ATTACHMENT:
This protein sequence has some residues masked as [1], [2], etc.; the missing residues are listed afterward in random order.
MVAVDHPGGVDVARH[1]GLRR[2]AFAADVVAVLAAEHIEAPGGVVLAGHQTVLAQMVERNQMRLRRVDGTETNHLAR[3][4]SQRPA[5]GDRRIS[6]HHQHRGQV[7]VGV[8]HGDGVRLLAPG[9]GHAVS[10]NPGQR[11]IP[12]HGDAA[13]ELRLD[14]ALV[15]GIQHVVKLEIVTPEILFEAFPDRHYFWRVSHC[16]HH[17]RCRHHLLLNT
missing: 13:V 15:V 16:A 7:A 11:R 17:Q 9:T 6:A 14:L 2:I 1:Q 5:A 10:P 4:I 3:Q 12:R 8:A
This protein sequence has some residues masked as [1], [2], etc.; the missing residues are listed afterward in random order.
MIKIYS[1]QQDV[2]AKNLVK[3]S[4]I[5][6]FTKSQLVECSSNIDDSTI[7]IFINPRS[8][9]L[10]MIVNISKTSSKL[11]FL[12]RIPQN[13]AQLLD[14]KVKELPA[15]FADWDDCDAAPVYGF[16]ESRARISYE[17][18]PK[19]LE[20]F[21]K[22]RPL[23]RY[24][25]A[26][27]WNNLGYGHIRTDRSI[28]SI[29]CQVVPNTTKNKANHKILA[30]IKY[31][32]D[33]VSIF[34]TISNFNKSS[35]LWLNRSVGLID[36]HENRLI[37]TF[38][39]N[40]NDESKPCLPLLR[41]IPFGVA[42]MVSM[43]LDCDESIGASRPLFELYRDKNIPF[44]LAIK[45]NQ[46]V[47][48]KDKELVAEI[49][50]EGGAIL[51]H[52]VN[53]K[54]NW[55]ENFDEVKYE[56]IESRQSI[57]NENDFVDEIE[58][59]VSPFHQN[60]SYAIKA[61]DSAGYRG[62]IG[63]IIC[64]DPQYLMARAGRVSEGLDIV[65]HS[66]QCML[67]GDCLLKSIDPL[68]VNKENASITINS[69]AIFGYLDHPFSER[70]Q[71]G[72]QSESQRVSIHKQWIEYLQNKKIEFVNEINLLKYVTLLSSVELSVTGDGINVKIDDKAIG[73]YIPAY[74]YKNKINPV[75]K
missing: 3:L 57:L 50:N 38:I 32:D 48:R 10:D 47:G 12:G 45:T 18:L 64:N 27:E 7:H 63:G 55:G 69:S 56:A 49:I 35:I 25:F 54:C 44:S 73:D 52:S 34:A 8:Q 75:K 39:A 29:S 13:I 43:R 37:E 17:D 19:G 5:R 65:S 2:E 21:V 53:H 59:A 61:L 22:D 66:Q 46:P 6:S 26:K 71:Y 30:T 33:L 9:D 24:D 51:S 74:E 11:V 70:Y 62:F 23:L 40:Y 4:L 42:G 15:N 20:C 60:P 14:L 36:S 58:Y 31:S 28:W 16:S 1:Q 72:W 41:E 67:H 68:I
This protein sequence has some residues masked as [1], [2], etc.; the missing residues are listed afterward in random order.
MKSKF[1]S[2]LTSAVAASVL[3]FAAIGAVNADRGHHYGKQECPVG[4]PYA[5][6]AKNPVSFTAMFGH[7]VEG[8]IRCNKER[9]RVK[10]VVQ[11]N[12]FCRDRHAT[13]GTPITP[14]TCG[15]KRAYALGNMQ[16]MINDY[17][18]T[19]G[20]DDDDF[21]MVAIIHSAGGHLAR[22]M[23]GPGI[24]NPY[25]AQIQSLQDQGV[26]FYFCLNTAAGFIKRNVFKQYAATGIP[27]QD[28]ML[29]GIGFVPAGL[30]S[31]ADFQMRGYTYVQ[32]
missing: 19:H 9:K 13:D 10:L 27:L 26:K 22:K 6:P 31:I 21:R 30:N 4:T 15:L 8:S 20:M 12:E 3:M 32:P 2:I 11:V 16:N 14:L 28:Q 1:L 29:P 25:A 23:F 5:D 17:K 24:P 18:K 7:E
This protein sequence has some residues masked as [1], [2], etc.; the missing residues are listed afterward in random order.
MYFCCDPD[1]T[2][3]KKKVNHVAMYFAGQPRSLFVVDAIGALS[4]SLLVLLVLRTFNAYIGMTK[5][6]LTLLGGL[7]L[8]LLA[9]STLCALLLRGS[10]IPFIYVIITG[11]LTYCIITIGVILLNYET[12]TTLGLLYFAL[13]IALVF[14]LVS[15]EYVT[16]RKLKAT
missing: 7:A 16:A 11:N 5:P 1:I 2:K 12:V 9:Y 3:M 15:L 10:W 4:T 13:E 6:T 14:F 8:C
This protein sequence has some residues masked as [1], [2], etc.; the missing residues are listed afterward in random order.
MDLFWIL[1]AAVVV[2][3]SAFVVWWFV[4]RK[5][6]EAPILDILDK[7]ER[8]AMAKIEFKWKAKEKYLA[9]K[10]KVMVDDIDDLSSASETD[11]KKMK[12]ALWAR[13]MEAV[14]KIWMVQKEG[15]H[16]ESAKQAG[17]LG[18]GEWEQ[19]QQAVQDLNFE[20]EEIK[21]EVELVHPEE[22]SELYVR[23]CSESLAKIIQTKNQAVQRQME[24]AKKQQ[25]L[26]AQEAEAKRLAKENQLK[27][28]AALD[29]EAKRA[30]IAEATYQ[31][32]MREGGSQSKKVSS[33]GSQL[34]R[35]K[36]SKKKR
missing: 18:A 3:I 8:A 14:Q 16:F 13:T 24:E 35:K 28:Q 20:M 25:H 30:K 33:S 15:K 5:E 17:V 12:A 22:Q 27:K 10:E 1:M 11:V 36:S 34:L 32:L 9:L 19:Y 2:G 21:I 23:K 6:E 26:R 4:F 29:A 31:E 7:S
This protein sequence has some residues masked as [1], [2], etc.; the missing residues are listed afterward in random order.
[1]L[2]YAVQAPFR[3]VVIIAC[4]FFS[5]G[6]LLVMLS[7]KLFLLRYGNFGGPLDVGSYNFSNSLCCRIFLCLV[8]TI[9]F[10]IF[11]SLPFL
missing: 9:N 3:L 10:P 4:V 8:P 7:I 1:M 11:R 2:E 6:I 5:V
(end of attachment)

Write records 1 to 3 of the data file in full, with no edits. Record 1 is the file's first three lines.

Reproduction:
This protein sequence has some residues masked as [1], [2], etc.; the missing residues are listed afterward in random order.
MVAVDHPGGVDVARH[1]GLRR[2]AFAADVVAVLAAEHIEAPGGVVLAGHQTVLAQMVERNQMRLRRVDGTETNHLAR[3][4]SQRPA[5]GDRRIS[6]HHQHRGQV[7]VGV[8]HGDGVRLLAPG[9]GHAVS[10]NPGQR[11]IP[12]HGDAA[13]ELRLD[14]ALV[15]GIQHVVKLEIVTPEILFEAFPDRHYFWRVSHC[16]HH[17]RCRHHLLLNT
missing: 13:V 15:V 16:A 7:A 11:R 17:Q 9:T 6:A 14:L 2:I 1:Q 5:A 10:P 4:I 3:Q 12:R 8:A
This protein sequence has some residues masked as [1], [2], etc.; the missing residues are listed afterward in random order.
MIKIYS[1]QQDV[2]AKNLVK[3]S[4]I[5][6]FTKSQLVECSSNIDDSTI[7]IFINPRS[8][9]L[10]MIVNISKTSSKL[11]FL[12]RIPQN[13]AQLLD[14]KVKELPA[15]FADWDDCDAAPVYGF[16]ESRARISYE[17][18]PK[19]LE[20]F[21]K[22]RPL[23]RY[24][25]A[26][27]WNNLGYGHIRTDRSI[28]SI[29]CQVVPNTTKNKANHKILA[30]IKY[31][32]D[33]VSIF[34]TISNFNKSS[35]LWLNRSVGLID[36]HENRLI[37]TF[38][39]N[40]NDESKPCLPLLR[41]IPFGVA[42]MVSM[43]LDCDESIGASRPLFELYRDKNIPF[44]LAIK[45]NQ[46]V[47][48]KDKELVAEI[49][50]EGGAIL[51]H[52]VN[53]K[54]NW[55]ENFDEVKYE[56]IESRQSI[57]NENDFVDEIE[58][59]VSPFHQN[60]SYAIKA[61]DSAGYRG[62]IG[63]IIC[64]DPQYLMARAGRVSEGLDIV[65]HS[66]QCML[67]GDCLLKSIDPL[68]VNKENASITINS[69]AIFGYLDHPFSER[70]Q[71]G[72]QSESQRVSIHKQWIEYLQNKKIEFVNEINLLKYVTLLSSVELSVTGDGINVKIDDKAIG[73]YIPAY[74]YKNKINPV[75]K
missing: 3:L 57:L 50:N 38:I 32:D 48:R 10:D 47:G 12:G 45:T 18:L 64:N 27:E 7:H 63:G 55:G 69:S 56:A 49:I 35:I 25:F 54:C 44:S 73:D 52:S 34:A 8:Q 75:K 39:A 29:S 13:I 43:R 37:E 17:D 19:G 5:R 65:S 2:E 21:V 53:H 59:A 61:L 22:D 66:Q 46:P 6:S 26:K 71:Y 30:T 33:L 9:D 24:D 51:S 74:E 11:V 70:Y 62:F 23:L 40:Y 4:L 42:G 15:N 20:C 60:P 14:L 36:S 58:Y 31:S 28:W 16:S 1:Q 72:W 41:E 67:H 68:I
This protein sequence has some residues masked as [1], [2], etc.; the missing residues are listed afterward in random order.
MKSKF[1]S[2]LTSAVAASVL[3]FAAIGAVNADRGHHYGKQECPVG[4]PYA[5][6]AKNPVSFTAMFGH[7]VEG[8]IRCNKER[9]RVK[10]VVQ[11]N[12]FCRDRHAT[13]GTPITP[14]TCG[15]KRAYALGNMQ[16]MINDY[17][18]T[19]G[20]DDDDF[21]MVAIIHSAGGHLAR[22]M[23]GPGI[24]NPY[25]AQIQSLQDQGV[26]FYFCLNTAAGFIKRNVFKQYAATGIP[27]QD[28]ML[29]GIGFVPAGL[30]S[31]ADFQMRGYTYVQ[32]
missing: 19:H 9:K 13:D 10:L 27:L 26:K 22:K 6:P 31:I 21:R 30:N 4:T 15:L 8:S 20:M 12:E 3:M 32:P 2:I 11:V 16:N 14:L 28:Q 1:L 29:P 25:A 23:F 5:D 17:K 24:P 18:K 7:E